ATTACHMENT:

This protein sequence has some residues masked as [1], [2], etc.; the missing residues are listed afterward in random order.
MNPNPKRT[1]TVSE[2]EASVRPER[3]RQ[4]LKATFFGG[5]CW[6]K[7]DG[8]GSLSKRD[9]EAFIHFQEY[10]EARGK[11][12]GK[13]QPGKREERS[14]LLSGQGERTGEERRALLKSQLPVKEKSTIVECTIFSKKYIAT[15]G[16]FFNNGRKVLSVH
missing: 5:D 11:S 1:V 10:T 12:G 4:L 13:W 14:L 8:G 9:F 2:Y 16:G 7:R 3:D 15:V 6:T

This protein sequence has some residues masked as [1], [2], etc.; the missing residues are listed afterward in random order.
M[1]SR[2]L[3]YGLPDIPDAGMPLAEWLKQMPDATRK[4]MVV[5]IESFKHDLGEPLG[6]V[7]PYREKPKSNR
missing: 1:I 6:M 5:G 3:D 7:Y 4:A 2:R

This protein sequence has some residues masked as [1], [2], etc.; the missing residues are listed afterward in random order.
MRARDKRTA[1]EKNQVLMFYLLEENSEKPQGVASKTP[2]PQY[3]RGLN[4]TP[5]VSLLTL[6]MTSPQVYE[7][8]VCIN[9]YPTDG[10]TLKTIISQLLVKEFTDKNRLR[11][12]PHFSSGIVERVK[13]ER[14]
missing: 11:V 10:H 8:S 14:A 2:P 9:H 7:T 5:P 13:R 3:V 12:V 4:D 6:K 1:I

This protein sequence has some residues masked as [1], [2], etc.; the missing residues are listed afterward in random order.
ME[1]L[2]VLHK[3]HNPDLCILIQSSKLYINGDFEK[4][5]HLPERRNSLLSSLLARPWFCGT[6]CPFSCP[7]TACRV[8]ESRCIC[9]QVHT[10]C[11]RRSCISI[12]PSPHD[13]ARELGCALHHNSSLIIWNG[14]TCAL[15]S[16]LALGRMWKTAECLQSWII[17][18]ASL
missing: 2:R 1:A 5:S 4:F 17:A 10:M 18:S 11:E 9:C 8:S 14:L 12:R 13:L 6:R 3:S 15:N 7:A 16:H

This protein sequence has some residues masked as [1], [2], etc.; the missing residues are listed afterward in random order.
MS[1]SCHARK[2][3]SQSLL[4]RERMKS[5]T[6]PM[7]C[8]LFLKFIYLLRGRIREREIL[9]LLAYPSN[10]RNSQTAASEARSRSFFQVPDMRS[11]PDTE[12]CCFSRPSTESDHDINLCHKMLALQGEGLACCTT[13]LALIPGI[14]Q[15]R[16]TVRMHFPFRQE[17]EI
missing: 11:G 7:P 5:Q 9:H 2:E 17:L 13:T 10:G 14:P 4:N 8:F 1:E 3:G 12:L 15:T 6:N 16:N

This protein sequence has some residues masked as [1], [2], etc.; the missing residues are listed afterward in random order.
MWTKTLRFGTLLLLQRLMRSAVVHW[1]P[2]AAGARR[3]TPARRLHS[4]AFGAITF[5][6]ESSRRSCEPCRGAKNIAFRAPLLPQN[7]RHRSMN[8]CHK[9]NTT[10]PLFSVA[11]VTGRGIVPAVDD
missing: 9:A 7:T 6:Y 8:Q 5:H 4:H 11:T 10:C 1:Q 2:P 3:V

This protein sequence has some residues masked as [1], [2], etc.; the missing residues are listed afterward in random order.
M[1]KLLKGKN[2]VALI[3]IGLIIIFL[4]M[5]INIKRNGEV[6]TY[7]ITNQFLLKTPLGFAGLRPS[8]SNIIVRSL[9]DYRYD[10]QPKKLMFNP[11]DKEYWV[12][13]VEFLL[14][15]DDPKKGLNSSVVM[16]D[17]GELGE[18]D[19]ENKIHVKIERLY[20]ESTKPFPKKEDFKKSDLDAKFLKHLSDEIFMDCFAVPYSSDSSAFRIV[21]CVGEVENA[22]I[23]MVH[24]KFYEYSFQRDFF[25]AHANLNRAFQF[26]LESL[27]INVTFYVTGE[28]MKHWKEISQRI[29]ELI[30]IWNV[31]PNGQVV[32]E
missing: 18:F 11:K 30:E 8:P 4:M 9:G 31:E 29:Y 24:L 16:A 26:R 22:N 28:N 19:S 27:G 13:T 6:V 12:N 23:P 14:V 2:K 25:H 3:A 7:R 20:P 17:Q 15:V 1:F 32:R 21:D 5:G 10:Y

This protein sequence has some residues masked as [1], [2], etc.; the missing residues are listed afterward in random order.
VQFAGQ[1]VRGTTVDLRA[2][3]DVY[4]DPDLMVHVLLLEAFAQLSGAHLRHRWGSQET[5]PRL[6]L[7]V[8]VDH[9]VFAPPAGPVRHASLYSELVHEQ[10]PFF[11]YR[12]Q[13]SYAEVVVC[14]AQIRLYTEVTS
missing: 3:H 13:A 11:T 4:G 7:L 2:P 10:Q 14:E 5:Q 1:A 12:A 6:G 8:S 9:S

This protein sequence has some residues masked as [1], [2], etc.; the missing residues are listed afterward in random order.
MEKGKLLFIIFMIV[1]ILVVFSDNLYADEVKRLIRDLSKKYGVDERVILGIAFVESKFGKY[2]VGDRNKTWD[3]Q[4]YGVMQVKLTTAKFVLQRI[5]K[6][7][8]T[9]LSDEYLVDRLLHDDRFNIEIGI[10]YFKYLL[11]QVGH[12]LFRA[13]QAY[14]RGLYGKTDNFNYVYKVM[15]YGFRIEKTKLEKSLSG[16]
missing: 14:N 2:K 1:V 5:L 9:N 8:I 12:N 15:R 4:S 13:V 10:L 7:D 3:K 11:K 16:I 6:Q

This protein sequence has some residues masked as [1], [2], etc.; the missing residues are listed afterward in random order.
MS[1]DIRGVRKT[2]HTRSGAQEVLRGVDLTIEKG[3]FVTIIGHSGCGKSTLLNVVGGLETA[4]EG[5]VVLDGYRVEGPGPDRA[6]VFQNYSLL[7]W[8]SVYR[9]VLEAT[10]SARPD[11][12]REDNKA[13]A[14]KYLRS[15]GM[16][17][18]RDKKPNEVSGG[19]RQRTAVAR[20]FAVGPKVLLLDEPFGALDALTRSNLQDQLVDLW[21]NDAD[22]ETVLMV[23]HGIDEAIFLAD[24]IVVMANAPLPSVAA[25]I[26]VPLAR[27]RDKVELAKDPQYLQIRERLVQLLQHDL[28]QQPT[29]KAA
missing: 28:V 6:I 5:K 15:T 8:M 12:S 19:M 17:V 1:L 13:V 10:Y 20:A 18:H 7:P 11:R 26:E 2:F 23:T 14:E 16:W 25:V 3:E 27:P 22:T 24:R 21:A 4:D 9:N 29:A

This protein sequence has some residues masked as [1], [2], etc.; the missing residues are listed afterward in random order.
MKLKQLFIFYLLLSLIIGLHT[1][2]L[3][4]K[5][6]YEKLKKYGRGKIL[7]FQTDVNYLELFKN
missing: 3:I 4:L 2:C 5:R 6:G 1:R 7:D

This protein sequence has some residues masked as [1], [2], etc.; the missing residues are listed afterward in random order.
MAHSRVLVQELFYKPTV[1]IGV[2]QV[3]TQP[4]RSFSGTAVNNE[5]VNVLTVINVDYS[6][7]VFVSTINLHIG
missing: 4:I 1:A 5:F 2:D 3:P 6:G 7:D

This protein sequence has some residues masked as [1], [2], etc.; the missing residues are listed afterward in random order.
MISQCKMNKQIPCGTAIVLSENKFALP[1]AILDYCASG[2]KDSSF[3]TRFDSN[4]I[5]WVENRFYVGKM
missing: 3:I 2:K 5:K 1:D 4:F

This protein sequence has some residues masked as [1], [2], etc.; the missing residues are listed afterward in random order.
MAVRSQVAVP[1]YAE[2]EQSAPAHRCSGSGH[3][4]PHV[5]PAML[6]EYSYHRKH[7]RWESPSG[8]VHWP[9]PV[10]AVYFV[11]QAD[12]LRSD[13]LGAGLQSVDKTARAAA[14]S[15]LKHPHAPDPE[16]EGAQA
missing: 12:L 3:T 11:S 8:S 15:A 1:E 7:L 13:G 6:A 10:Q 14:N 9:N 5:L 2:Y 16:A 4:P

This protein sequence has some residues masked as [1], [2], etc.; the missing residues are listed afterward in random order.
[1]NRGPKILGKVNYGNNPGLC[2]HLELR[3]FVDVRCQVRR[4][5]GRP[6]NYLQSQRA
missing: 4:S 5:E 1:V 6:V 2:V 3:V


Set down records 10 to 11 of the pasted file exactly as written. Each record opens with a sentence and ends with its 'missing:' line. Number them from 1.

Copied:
This protein sequence has some residues masked as [1], [2], etc.; the missing residues are listed afterward in random order.
MS[1]DIRGVRKT[2]HTRSGAQEVLRGVDLTIEKG[3]FVTIIGHSGCGKSTLLNVVGGLETA[4]EG[5]VVLDGYRVEGPGPDRA[6]VFQNYSLL[7]W[8]SVYR[9]VLEAT[10]SARPD[11][12]REDNKA[13]A[14]KYLRS[15]GM[16][17][18]RDKKPNEVSGG[19]RQRTAVAR[20]FAVGPKVLLLDEPFGALDALTRSNLQDQLVDLW[21]NDAD[22]ETVLMV[23]HGIDEAIFLAD[24]IVVMANAPLPSVAA[25]I[26]VPLAR[27]RDKVELAKDPQYLQIRERLVQLLQHDL[28]QQPT[29]KAA
missing: 28:V 6:I 5:K 15:T 8:M 12:S 19:M 17:V 1:L 13:V 10:Y 20:A 18:H 7:P 11:R 26:E 2:F 23:T 14:E 16:W 25:V 3:E 27:P 22:T 24:R 21:A 4:D 9:N 29:A

This protein sequence has some residues masked as [1], [2], etc.; the missing residues are listed afterward in random order.
MKLKQLFIFYLLLSLIIGLHT[1][2]L[3][4]K[5][6]YEKLKKYGRGKIL[7]FQTDVNYLELFKN
missing: 3:I 4:L 2:C 5:R 6:G 1:R 7:D